Big seeds and small seeds!

I’ve always noticed these different sized seeds in hips… the big fully developed seeds and the small seemingly undeveloped ones. I’ve always just thrown them all together and hoped for the best. These all came from the one hip. I’m just wondering whether anyone has tested if any of these small seeds ever actually germinate? They don’t look too bad in this instance (better than most) but I’ve separated them out (only because it was easy) and if there is no real point to trying to germinate them I’ll discard them.



I’m curious about this, too. I had a few germinations this spring that I suspected were from those tiny seeds, but I was germinating in a seed flat so I couldn’t be sure. Maybe you can seed them separately and find out. It would be interesting to see if plants that germinated from the tiny seeds had any lastingly different characteristics than those from the large seed.

I checked some of the small seeds this year and they where not very hard and didn’t appear to have anything inside, so where tossed. Neil

Two yrs ago I came across a similar mix of big/small seeds from 3-4 hips of the same cross. Since I had quite a large total, I decided to separate them into big and small seeds and see how they germinated. About 25% of the small ones germinated and 0 (yes,zero) of the large ones germinated. I kept them for a second yr and a few more of the small ones germinated and none of the large ones germinated. At that point I discarded them all, and I still have 3 seedlings of the small seed batch, very fragrant but once a yr flowering. I only discard what appears to be undeveloped seeds now, and still find small seeds often sprout before their larger seeded siblings.

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That’s interesting. I guess it depends on how small. The real big seeds always seem to have a problem and they don’t taste good. Neil

Sometimes the small seeds are fertile, sometimes not. It seems to depend on the cross. Sometimes I press down on small seeds with my fingernail. If I can dent the seed with my fingernail, it is hollow and won’t germinate.

A few years ago, I separated the small undentable seeds from the large seeds of a cross. The only difference was that the small seeds started germinating sooner than the large seeds.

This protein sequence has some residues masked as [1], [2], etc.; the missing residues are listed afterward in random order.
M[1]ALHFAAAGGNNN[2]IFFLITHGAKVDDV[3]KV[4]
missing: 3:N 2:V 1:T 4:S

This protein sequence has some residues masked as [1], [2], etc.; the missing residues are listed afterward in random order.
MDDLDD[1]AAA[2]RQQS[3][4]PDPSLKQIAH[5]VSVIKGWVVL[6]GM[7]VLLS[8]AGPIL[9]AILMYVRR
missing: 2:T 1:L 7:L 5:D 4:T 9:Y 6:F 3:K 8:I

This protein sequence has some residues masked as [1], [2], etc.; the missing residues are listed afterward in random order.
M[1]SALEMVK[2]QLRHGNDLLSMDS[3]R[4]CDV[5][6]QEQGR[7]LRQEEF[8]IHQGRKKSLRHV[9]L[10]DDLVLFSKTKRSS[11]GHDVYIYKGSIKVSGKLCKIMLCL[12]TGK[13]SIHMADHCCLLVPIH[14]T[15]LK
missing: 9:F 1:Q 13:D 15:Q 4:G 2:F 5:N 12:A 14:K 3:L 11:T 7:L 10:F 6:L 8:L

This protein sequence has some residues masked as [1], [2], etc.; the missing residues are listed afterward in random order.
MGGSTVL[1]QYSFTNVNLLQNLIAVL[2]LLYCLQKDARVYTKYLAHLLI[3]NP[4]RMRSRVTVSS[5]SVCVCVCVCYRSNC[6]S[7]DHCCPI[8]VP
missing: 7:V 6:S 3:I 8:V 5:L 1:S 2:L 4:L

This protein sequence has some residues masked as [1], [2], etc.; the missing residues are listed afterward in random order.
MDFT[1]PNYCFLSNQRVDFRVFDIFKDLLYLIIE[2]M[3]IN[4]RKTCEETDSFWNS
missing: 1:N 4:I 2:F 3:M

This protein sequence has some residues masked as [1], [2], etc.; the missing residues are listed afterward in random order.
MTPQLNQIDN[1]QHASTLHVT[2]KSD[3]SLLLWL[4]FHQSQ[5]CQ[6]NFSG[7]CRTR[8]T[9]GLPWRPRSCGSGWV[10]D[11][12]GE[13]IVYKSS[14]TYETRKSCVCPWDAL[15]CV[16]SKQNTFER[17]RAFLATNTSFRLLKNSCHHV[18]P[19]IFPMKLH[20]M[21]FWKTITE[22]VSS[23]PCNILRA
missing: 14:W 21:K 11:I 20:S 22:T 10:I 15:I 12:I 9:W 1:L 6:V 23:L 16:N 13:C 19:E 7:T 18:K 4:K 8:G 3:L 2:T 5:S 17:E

Hi Jim,

I’ve noticed the same thing. Any of the small ones that don’t have substance to them will generally not germinate. When I used to use ‘Sexy Rexy’, I noted that many of its seeds were very small, but oftentimes smaller seedlings would germinate from them and would do quite well.

I figured that they were the result of doing a wide cross and having many ‘misses’ in the way their DNA paired up. The cross was ‘Nahema’ x ‘Bullseye’ (note it is not ‘Bull’s Eye’… it’s my own wichurana seedling called ‘Bullseye’), as I was hoping to get some of 'Nahema’s amazing perfume into a groundcover/landscape rose. ‘Nahema’ is actually an awesome healthy rose around here but not one that I would generally thought of using due to its parents (‘Grand Siècle’ x ‘Heritage’)… it sounded like a good idea at the time :wink: ‘Nahema’ makes many OP hips filled with these large woody seeds and I’ve had trouble germinating these in a single season in the past. I was also thinking that these seeds might show that some self-pollen managed to contaminate my pollination to make the huge seeds, based on my prior experience with 'Nahema’s huge self seeds, and the successful cross seeds might actually have been the small ones from ‘Bullseye’ as they don’t look or feel (I do the squeeze test on the small ones too but mostly to check for ripeness) like a lot of the smaller seeds I encounter. I’ll pot them separately and see what eventuates.

Well, based on this thread, they’ll all be sown!

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Is that all from one hip???

I going split them also this year…wondering what results it gives.


A small handful of hips. Maybe four or five?

Hi, maybe someone said this already:
If you put them in water, the viable seeds sink right away, and the “duds” float.

I don’t know how reliable that rule is. I wish somebody would plant their floaters and report back on germination %. I plant them all.

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I can only report that for many years in a row I cut open all floating seeds (with the exception of R. rugosa) to see whether the floating was actually due to a missing embryo. And indeed, all the seeds were hollow without a single exception. That had an expressive power for me and I already have too many seeds to continue with this procedure. So I sow all the seeds, regardless of whether they float or not.


That’s what I’ve always done. I also usually generate too many seeds and found testing for floaters to be time utilized for something unnecessary to me. If they don’t germinate, they become part of the organic material in the potting mix. If they do, so much the better.

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